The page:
[Mimedefang] OWA spam scripting attack
todd.aiken at UBishops.ca
Fri Oct 24 10:08:21 EDT 2008
On 23/10/08 2:41 PM, "David F. Skoll" <dfs at roaringpenguin.com> wrote:
> Todd Aiken wrote:
> [Spammers send spam using stolen credentials via OWA]
>> Just wondering if anybody has any ideas at how to stop this from happening?
> We've had a customer call about this. One thing that might work is
> rate-limiting outbound mail per sender. For example, you could prevent
> any given sender from sending more than 30 messages per 15-minute window.
> Also (or alternatively), alert the admin when a sender exceeds his rate.
> If you can slow down the spammers enough (say they steal 100 accounts;
> then they can only send 200 messages/minute which is probably way
> below what they'd like to send) you might be able to minimize the
> This is very tricky to implement efficiently, relies on the validity of
> the envelope sender (which, presumably, OWA can enforce) and may result
> in some FP's. But it's something we might look into. Anyone want to
> fund development? :-)
Wow, I never thought I'd open up such a can of worms. :-)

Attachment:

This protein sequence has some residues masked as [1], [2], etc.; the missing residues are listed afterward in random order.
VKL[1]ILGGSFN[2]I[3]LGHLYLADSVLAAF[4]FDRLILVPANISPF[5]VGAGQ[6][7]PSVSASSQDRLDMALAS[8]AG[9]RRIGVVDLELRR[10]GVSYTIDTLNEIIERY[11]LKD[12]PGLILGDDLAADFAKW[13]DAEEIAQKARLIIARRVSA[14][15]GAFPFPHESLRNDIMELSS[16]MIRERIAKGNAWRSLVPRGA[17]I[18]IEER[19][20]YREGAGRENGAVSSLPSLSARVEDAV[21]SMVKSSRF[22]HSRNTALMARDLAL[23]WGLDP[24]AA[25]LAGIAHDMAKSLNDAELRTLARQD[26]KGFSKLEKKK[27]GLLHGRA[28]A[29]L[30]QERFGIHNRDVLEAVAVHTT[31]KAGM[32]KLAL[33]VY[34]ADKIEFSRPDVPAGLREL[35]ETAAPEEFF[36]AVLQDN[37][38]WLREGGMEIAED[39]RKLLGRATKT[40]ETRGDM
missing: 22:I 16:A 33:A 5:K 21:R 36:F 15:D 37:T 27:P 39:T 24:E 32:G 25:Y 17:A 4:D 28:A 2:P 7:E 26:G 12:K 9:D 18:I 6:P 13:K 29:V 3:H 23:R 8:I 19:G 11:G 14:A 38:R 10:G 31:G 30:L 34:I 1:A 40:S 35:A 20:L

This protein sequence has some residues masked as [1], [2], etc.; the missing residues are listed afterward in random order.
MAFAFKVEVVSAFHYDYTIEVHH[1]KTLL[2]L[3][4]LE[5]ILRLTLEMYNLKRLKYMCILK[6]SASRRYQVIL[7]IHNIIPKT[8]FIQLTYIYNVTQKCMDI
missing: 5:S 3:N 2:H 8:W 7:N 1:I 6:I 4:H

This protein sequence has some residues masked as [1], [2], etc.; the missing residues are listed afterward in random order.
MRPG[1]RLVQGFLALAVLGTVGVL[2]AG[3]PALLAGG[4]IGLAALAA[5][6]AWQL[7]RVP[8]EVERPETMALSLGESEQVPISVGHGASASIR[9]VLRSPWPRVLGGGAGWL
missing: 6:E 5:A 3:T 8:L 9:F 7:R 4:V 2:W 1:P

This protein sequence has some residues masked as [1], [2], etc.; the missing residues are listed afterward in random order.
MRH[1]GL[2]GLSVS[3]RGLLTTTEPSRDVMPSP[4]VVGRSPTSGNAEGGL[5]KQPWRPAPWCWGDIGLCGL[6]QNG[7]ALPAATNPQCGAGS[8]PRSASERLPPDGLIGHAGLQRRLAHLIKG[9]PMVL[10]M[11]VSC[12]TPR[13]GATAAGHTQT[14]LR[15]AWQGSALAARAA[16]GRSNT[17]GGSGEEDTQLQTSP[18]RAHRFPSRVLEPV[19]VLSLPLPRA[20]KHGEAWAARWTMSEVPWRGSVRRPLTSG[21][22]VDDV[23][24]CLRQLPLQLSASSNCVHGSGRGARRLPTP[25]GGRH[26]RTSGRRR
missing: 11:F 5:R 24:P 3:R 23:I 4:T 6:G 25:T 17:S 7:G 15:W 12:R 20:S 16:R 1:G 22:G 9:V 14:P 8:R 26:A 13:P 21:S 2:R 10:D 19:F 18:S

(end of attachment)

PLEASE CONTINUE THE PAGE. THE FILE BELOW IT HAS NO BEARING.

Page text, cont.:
Thanks everybody for the suggestions. I thought of a way I could possibly
slow things down for the spammer. I noticed that the amount of mail in my
Linux gateway's sendmail mail queue jumped way up shortly after the attack
started. I think I could write a short script to every five minutes check
the number of messages in the queue, and if it jumps up to some higher than
normal number, have the script notify me, then temporarily shut down
sendmail. This would allow me time to manually remove the bad messages from
the queue before too many of them got through. True it would stop all
outbound messages from our site, but inbound would continue through our
other MX gateway (the server that handles all outbound messages is a
secondary MX), and since most of these attacks happen in the middle of the
night, not much legitimate outgoing mail would be waiting to be processed.
Not the best solution because it requires manual intervention, but I think
it would work in our case.
Now my problem is trying to convince sites like Microsoft to let us send
mail to them again... I've already pleaded with them twice to unblock us, to
which they reply back saying they have, but yet our mail still gets refused.
Todd A. Aiken
Systems Analyst - Administrator
Sherbrooke, Quebec, CANADA
HTML in email is like putting an air conditioner on a motorcycle.
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